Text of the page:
On the surface, no. They are pale imitations in most cases and at worst you are watching a Micheal Bay film. However, in many cases, one only need look a little deeper to see that there genres still have much to say and teach.
Without calling out the obvious names of Whedon and Gaiman, I will attempt to show that there are still a great many great things coming from the genres.
In terms of film, with the Marvel universe exploding ever outward, it is a wonder that something a brilliant as Captain America: Winter Solider could be birthed. Simply said, this film expertly tackles the themes of big government, of the danger of surveillance and of the militarization of the police. These are very topical and talked about social issues that we face today and for any movie, let alone a fucking comic book movie, to tackle them with any sort of grace is a miracle. Captain America does it with ease and shows that following orders leads us down a rabbit hole that may well bring our doom.
Even Iron Man deals with the concept of responsibility of the justice system, a theme we will see further explored in the upcoming Civil War arc of films, just as has been done in the Civil War comic books (like below).
Even outside of the superhero movie we have films like Ex Machina that tackle the complex issue of artificial intelligence and what makes someone human. Those Dickan (see: Do Androids Dream of Electric Sheep?) themes are ones not often tackled in any form and are best examined in genre films and literature.
In regards to books we have the likes of Susanna Clarke, writer of the elegant and excellent Jonathon Strange & Mr. Norrell, a novel that inhabits the realm of fantasy yet still manages to be profound, well written, and expertly researched. Hell, even Gaiman proclaimed awe when first meeting and reading Clarke's work.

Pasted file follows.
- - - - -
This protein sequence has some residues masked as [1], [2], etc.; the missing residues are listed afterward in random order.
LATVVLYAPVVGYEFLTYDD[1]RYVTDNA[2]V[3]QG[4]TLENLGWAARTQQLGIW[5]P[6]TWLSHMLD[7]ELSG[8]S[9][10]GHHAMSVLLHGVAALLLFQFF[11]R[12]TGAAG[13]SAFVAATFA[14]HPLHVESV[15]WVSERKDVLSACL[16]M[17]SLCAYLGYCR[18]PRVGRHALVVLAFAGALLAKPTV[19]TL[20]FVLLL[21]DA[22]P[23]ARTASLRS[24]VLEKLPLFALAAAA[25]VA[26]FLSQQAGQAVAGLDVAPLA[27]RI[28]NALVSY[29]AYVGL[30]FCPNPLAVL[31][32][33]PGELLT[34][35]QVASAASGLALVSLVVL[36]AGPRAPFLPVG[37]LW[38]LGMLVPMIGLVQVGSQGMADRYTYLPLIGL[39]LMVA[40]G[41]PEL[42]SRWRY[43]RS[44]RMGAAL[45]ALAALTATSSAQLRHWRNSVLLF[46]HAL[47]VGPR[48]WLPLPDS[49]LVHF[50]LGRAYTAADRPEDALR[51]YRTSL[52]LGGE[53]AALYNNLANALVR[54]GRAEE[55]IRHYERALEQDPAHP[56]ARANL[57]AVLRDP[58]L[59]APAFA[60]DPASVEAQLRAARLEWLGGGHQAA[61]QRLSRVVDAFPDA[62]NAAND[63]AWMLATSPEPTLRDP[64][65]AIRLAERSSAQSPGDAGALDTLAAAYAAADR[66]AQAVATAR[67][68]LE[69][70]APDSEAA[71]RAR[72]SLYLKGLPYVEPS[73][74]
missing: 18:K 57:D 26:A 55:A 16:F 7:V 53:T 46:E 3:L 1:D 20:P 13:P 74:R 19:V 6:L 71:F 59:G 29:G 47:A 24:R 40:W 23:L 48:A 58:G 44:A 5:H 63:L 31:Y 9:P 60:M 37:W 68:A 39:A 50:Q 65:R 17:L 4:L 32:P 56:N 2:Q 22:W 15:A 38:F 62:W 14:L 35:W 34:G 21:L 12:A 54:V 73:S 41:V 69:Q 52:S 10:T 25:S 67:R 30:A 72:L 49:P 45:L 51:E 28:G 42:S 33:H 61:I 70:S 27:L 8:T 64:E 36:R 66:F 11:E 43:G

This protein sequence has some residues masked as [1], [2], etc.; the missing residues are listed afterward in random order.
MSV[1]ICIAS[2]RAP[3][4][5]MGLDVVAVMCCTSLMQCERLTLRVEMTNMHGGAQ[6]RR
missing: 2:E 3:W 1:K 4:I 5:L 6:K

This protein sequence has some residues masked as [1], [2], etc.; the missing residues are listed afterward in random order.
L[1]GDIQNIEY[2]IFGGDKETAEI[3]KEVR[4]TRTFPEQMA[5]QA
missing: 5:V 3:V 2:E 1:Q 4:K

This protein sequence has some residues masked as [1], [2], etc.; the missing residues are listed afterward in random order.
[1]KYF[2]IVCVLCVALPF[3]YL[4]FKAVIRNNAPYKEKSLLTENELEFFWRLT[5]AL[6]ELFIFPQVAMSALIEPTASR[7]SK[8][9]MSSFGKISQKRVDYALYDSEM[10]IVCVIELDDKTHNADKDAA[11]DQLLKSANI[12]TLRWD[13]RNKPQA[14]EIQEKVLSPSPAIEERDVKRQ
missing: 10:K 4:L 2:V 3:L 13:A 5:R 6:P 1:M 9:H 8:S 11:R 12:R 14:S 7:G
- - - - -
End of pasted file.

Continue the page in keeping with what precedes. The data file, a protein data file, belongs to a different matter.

The likes of Patrick Rothfuss also hold onto the pillars of great fantasy that, be it the authors intent or otherwise, manages to tackle hard themes in clever, subtle ways. Then, for your science-fiction fix we have the likes of William Gibson who, even now, uses his strange and powerful language to tackle themes of technology and our dependance on it, drug use, street life, and cooperation corruption and power. Or Neal Stephenson who tackles similar themes, yet with the same zeal and bat-shit crazy attitude of the likes of comic book master Warren Ellis.
This is, of course, not to say that the classics are not masterful or profound. Or even that all genre film and fiction is a masterwork that deserves praise. Far from. What I am merely saying is that science-fiction and fantasy inhabit a very special world in which they can entertain as well as engage, which is a thing of beauty and rarity.
Were it not for the fantasy slant in Wim Winders film Wings of Desire we would not find any aspect of it to be entertaining as it is, yet were it not for his literary mind and skillful direction we would find that it lacks the depth that makes it such a masterpiece (in fact, if you want proof of that, go watch Wings of Desire and then watch the American butchering of it, City of Angels. No joke),
Everyone wants to be entertained, at least to some extent, yet it is possible that we can think while we are entertained. In fact, it is imperative that both happens at once because, lets face it, some people are not interested in art films. So, yes, there is an oversaturation and a dumbing down that can be linked to genre film, yet there is also an untapped potential that peaks through from time to time and shows that science-fiction and fantasy is not merely an escape, but rather a different route to the same end.